Alice and mummy Sandra. Spent an hour with them at Starbucks in Venice. It’s been an unexpected perk meeting random interesting people.
The Sisters catching a breeze in Venice.
Hard to believe this is the touring route.
Google maps has a bike option. Check it out, it lead me through funky alleys while I was visiting Venice.
Strike a pose.
Where’s Forrest? Hanging out in Forrest’s Treehouse in Venice pit stop. I met Forrest in Uruguay four, five years ago. Fun to see his USA emanation.
The Treehouse’s tree.
Soaking it in.
Jake the Sphinx.
Mandy with Jake

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McGrath Campground, Oxnard, CA

McGrath was a trippy campground. It was officially closed but sort of open to hiker/cyclists, if you knew they had that caveat and if you happened to stumble on someone near the gate. I arrived to find the gate locked and impassable. In frustration, I called the campground and got a VM and left a frustrated VM. Then, like magic, the host appeared and let me in as he was leaving.

The campground was empty save two campground host couples. One couple was packing up; it was their last day.

It was ghost townish and looked abandoned and way past the expiration date. Eerie to see a campground so naked and empty. That said it was super fun too, no leash law for the girls. They had free reign and were beside themselves with joy with their new found freedom. They set to exploring instantly, never straying too far from camp. They visited the hosts and their dogs first and fanned out from there.

After I had put up the tent, we walked to the beach. A longer hotter walk than I anticipated with evil little star shaped seeds that bit into flesh and paw. The surf was crazy rough, rough enough to throw fist size rocks at one’s ankles. Yes, fist size and larger. It seemed a sadistic surf, luring one in and then blasting sensitive ankles with large stones. I tried to tough it out, but the waves and their stones were relentless. I splashed myself down from head to toe to at least cool down and get a feel of the ocean.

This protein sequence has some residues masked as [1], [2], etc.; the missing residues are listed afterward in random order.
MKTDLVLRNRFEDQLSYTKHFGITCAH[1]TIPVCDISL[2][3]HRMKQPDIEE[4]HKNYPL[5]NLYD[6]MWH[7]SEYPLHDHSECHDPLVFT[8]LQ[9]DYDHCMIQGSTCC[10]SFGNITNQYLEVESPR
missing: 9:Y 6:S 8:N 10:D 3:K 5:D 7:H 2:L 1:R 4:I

Even Bodhi, who loves the water, wanted nothing to do with it. They ran through the tail edge of the surf to freshen up, but there was no swimming.

We made a disappointed retreat to the campground.

Beautiful little mini wetland alongside the campground. There was ducks shoulder to shoulder, an aquatic duck version of Jones Beach. There was barely any space on the surface. When they spied the girls they took off with a lot of squawking and quacking, forming a thick cloud of duck chaos. There seemed to be a variety of ducks in the mix.

A little reluctant to admit this—but I set the picnic table on fire trying out the MSR Whisperlite International stove for the first time. I would roll my eyes at any camper who was foolish enough to take equipment on a trip without testing it beforehand. And there I was, so unfamiliar with the stove I lit up the picnic table.

It wasn’t engulfed in flames, but there was a healthy patch of flame about the surface area of an adult hand. My brain is challenged by things like diagrams and instructions. Clearly it wasn’t very present for the initial lighting of the stove. I came to realize I had the stove upside down, so when I primed it, I was, in reality, priming the picnic table. Oops. Is this how picnic tables end up with those burn hollows?

When the table lit up, I tossed the entire stove onto the sand. I blew furiously at the table while frantically fanning with my hands. Flames out, back to the stove, still burning on the sand. Picked it up, it flared up, and I instantly had a vision of myself without eyebrows and eyelashes. (This happened once while lighting a stove in NYC.) Mercifully it went out.

People with brain damage should probably stick to stoves they are familiar with, lesson learned.

Painstakingly went through the directions, googled a video on YouTube. Success. It makes a big difference having the stove right side up. Who knew?

Beautiful cool night serenaded by strange piercing birdsong throughout the night. Despite off-tune birds, I slept well.

The morning was beautiful; the lighting was moody from the mist that was still lingering from last night.


Setting up camp at McGrath Campground, Oxnard


Love these funky coastal trees.
Ghost campground
Little wetland area alongside the campground.
Starting to play around again with B&W.
Anyone know if this fall color or year round? Not familiar with local flora.
Girls were in heaven, off leash with dunes, water and an empty campground to explore.
Mist came rolling in like a white wall around 4pm.


Bodhi’s quest for the highest and softest perch has been realized